Fugashin Saigon – Shoe Review
If you mentioned 10 years ago that the Vietnamese would be producing shoes as good as the British, people might have laughed at you. But in 2017 that outcome is very real and Fugashin shoes prove it. So let’s take a look at one and inspect the fine details that make that statement true in 2017.
Fugashin (or the owner or someone who works there, never quite established that) was kind enough to gift me a pair of shoes to see/test out the quality. From the pictures of them, I was already pleasantly surprised and thought that I could be receiving a real treat. Then they came in the mail and where every bit as beautiful in person as in pictures, but what was great is that you can appreciate the details far more in person as a pictures often doesn’t capture those so well.
This was quite generic to be honest and I am unsure if this was because they were sending shoes to a blogger or if they come like this for a regular customer spending the circa £400-£450 per MTO pair (if I recall correctly). Normally your packaging should match the quality of your shoes in terms of amenities and quality of the materials but one could tell that the very least was spent on this packaging where as the shoes are of top quality.
This is what was most impressive and surprising to be honest. This was a full fledged handgrade shoe with details that are often seen in Europeans shoes above £700. I am not going to compare them to say G&G or Edward Green but like I said, paying around the £400 mark, you are getting more than any other maker of that price poing is giving you, by far (in terms of handgrade details).
–The shoes have a bevelled and pegged waist with v-shape (like G&G).
–They had intricate fudge detailing on the sole and not to mention a fudged welt which you never see at this pricepoint as it takes time and a lot of skill to get right. But it was hard to say if this fudge was done pre-welting or not as the edges of the welt were smooth. Either way, it was a nice feature.
–The heels were pitched. And very beautifully I might add. This is something you only see on very few shoemakers above a very high pricepoint.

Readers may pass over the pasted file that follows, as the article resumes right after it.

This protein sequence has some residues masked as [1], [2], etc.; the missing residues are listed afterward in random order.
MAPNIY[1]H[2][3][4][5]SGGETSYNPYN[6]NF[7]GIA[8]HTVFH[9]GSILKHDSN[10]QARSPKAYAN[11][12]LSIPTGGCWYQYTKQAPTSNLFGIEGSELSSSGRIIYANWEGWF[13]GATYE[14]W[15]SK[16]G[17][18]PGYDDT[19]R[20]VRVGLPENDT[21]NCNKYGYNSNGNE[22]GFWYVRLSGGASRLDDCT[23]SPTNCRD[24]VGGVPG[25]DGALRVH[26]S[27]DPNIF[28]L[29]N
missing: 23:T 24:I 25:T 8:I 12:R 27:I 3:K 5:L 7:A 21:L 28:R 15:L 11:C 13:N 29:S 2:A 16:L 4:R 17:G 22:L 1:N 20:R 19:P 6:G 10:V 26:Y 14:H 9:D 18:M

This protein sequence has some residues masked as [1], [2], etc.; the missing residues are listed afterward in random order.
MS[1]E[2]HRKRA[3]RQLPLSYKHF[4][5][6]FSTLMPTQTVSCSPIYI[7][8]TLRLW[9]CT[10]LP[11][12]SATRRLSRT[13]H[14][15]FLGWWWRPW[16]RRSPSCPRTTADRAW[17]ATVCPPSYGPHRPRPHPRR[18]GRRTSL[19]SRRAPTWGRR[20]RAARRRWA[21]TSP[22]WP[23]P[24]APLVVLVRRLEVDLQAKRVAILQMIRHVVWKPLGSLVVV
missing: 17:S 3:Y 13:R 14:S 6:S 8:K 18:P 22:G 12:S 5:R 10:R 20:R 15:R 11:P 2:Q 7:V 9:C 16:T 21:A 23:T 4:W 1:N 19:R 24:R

–The patina was done with skill, not those common sloppy ones that just looked brush-stroked back and forth. It had depth and it was clean. There were no sloppy areas.
–The last had great shape and the lasting was done properly as you could see all of the curvature of the last being very pronounced.
–Upper stitching was impeccable as was all of the fine details to be honest.
The downside to the shoe in all of reality was again, matching quality to quality. While this does not really bother me so much (even if I was a paying customer), I felt that the quality of the lining leather could have been better matched to the quality of the rest of the shoes as the upper leather I believe was crust by Annonay and the soles looked of top grade sole leather. So the lining was the only thing that let the shoe down to therefore not complete the ‘whole package.’
But all in all, the shoe was impeccable, especially for a price tag of around £400-£450
This I was actually not able to truly judge as the shoes were too small for me. I, in reality, am a UK7 narrow. For shoes that don’t come narrow I take a UK6.5 medium width. It is rare that a UK6.5 is too small for me, unless of course the shoes are handgrade (i.e. G&G, Edward Green etc) and I failed to ask before blurting out my size. So while I could cram my foot into the shoes just to feel the sturdiness of it and the good arch support, there is not way I could have taken more than 10 steps. But just having my foot in there, I felt good contour to the last (i.e. good heel to ball of foot ration, good arch support, good ball of foot to toe length etc). It felt like a well made shoe and that would take a good beating. Therefore, quality of materials were coming through as you could feel the comfort/quality.
This was an amazing shoe and value for money product. Outside of the mediocre packaging and lower grade lining, this was a top notch product and one heck of a deal for the price. If this brand was to scale their business and start selling worldwide, a lot of brands in the same pricepoint should be worried as it would be hard to beat the value for money if one can get over their possible distaste for where they are made (which in reality doesn’t mean anything).
The website is quite confusing and doesn’t offer much so if you are interested in researching more about the brand and consult with someone that works there, best to use their Facebook page (there are 2 of them) to which I believe they are quite responsive.